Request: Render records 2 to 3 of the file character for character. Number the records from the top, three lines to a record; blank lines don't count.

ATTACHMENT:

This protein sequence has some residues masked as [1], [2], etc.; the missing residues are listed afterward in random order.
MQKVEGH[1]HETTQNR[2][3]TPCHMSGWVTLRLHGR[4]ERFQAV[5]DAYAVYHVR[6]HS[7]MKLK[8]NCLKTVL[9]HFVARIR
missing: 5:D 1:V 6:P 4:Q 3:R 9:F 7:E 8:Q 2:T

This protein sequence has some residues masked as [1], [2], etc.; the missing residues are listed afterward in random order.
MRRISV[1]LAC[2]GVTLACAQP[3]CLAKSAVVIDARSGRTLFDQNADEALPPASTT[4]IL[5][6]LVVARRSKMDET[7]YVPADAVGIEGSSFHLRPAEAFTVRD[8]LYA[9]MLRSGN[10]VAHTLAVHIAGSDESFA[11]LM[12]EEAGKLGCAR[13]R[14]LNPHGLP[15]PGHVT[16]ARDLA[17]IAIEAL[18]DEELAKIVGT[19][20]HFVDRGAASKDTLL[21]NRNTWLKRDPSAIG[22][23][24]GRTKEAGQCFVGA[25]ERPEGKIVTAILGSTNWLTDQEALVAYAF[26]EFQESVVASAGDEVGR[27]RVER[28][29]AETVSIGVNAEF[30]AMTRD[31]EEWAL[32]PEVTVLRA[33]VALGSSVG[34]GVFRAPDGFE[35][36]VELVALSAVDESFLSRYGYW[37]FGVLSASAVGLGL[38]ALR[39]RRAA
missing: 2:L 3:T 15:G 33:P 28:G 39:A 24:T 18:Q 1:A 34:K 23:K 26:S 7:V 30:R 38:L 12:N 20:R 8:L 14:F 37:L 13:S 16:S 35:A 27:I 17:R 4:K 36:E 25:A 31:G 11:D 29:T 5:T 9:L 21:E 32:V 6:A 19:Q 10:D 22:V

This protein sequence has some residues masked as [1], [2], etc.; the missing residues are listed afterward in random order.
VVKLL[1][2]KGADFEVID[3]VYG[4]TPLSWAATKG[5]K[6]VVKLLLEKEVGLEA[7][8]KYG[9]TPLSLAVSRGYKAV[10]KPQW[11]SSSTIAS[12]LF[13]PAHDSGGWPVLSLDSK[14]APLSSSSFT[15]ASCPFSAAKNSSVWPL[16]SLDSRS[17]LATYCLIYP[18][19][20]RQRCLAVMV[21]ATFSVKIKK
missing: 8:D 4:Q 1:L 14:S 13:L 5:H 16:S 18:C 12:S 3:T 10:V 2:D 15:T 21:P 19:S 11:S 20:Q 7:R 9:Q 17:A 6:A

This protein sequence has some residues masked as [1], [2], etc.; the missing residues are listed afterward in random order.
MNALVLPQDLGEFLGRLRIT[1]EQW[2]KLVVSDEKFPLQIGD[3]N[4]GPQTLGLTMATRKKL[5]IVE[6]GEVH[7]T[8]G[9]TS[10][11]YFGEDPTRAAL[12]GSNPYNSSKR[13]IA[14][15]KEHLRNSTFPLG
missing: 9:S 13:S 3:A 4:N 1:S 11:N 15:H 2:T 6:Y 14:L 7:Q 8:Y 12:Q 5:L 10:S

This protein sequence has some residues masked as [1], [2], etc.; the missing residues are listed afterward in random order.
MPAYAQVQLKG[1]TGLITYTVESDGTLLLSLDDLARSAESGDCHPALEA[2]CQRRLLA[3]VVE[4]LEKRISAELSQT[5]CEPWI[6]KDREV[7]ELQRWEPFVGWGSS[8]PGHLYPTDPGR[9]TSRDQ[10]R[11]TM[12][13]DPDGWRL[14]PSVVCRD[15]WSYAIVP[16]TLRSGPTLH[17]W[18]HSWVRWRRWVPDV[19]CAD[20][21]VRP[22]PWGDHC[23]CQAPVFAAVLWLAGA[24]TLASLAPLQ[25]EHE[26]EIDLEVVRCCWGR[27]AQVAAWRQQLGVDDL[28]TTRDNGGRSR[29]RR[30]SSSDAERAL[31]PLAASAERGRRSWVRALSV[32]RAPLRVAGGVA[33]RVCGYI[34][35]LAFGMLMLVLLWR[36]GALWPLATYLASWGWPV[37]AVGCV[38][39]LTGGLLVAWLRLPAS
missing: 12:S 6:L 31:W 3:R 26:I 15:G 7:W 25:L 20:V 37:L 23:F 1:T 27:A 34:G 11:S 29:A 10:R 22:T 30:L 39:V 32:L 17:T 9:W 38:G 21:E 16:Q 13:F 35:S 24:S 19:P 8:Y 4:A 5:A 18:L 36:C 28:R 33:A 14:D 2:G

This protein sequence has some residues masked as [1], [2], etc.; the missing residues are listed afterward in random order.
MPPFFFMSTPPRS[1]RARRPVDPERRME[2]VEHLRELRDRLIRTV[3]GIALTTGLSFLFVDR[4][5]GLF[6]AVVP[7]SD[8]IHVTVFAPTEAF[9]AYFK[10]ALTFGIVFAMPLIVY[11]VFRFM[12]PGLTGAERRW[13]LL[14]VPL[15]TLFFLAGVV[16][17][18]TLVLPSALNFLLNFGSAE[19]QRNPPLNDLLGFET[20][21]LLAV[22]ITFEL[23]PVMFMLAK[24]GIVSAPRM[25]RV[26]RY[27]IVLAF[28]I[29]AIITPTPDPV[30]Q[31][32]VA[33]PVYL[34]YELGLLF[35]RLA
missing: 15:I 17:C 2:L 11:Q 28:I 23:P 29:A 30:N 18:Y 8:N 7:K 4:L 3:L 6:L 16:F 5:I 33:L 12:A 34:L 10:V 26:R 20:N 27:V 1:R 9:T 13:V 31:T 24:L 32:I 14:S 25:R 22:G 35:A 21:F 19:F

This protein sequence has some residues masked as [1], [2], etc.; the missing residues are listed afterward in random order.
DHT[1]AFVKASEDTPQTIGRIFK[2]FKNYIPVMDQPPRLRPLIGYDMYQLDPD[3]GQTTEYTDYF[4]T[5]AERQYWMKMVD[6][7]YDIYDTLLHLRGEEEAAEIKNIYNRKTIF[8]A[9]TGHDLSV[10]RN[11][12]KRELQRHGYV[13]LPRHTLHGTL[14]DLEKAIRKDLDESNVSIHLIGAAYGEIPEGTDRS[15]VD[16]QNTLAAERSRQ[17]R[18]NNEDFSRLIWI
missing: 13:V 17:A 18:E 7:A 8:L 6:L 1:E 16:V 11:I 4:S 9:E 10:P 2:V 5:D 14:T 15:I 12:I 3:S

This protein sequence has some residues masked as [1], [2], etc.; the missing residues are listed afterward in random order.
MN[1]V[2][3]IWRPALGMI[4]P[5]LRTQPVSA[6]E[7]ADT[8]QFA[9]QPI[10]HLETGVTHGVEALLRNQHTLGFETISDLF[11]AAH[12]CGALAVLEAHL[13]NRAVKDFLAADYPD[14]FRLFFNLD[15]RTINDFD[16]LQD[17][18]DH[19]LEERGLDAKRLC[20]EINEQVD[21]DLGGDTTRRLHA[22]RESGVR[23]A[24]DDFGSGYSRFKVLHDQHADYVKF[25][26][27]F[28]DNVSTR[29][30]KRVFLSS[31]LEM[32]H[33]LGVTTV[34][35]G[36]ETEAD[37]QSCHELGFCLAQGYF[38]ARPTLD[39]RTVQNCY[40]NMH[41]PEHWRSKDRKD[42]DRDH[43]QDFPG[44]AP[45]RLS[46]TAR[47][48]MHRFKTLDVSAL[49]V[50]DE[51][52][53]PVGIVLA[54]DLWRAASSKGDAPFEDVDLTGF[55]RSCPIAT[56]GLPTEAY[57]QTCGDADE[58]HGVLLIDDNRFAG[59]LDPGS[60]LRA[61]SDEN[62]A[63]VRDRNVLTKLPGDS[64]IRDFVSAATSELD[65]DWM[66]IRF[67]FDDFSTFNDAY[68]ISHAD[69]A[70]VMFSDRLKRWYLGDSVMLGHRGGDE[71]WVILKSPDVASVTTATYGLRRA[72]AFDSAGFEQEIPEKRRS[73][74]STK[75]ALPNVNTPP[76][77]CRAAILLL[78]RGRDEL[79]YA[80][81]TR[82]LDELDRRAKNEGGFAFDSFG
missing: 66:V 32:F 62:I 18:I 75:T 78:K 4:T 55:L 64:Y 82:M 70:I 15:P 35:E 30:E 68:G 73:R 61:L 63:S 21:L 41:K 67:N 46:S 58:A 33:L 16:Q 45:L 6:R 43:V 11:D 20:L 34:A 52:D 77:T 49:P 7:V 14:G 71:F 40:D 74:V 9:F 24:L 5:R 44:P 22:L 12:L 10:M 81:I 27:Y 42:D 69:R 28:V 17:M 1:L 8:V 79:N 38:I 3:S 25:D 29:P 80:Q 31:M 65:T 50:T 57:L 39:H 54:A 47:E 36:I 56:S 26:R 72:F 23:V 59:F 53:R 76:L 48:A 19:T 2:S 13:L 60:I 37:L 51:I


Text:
This protein sequence has some residues masked as [1], [2], etc.; the missing residues are listed afterward in random order.
MRRISV[1]LAC[2]GVTLACAQP[3]CLAKSAVVIDARSGRTLFDQNADEALPPASTT[4]IL[5][6]LVVARRSKMDET[7]YVPADAVGIEGSSFHLRPAEAFTVRD[8]LYA[9]MLRSGN[10]VAHTLAVHIAGSDESFA[11]LM[12]EEAGKLGCAR[13]R[14]LNPHGLP[15]PGHVT[16]ARDLA[17]IAIEAL[18]DEELAKIVGT[19][20]HFVDRGAASKDTLL[21]NRNTWLKRDPSAIG[22][23][24]GRTKEAGQCFVGA[25]ERPEGKIVTAILGSTNWLTDQEALVAYAF[26]EFQESVVASAGDEVGR[27]RVER[28][29]AETVSIGVNAEF[30]AMTRD[31]EEWAL[32]PEVTVLRA[33]VALGSSVG[34]GVFRAPDGFE[35][36]VELVALSAVDESFLSRYGYW[37]FGVLSASAVGLGL[38]ALR[39]RRAA
missing: 2:L 3:T 15:G 33:P 28:G 39:A 24:T 18:Q 1:A 34:K 23:K 26:S 7:V 30:R 38:L 12:N 20:R 8:L 14:F 37:L 13:S 16:S 35:A 27:I 17:R 4:K 36:E 25:A 31:G 11:D 29:T 5:T 9:L 21:E 32:V 6:A 19:Q 10:D 22:V

This protein sequence has some residues masked as [1], [2], etc.; the missing residues are listed afterward in random order.
VVKLL[1][2]KGADFEVID[3]VYG[4]TPLSWAATKG[5]K[6]VVKLLLEKEVGLEA[7][8]KYG[9]TPLSLAVSRGYKAV[10]KPQW[11]SSSTIAS[12]LF[13]PAHDSGGWPVLSLDSK[14]APLSSSSFT[15]ASCPFSAAKNSSVWPL[16]SLDSRS[17]LATYCLIYP[18][19][20]RQRCLAVMV[21]ATFSVKIKK
missing: 8:D 4:Q 1:L 14:S 13:L 5:H 16:S 18:C 12:S 3:T 10:V 2:D 15:T 21:P 19:S 11:S 20:Q 7:R 9:Q 17:A 6:A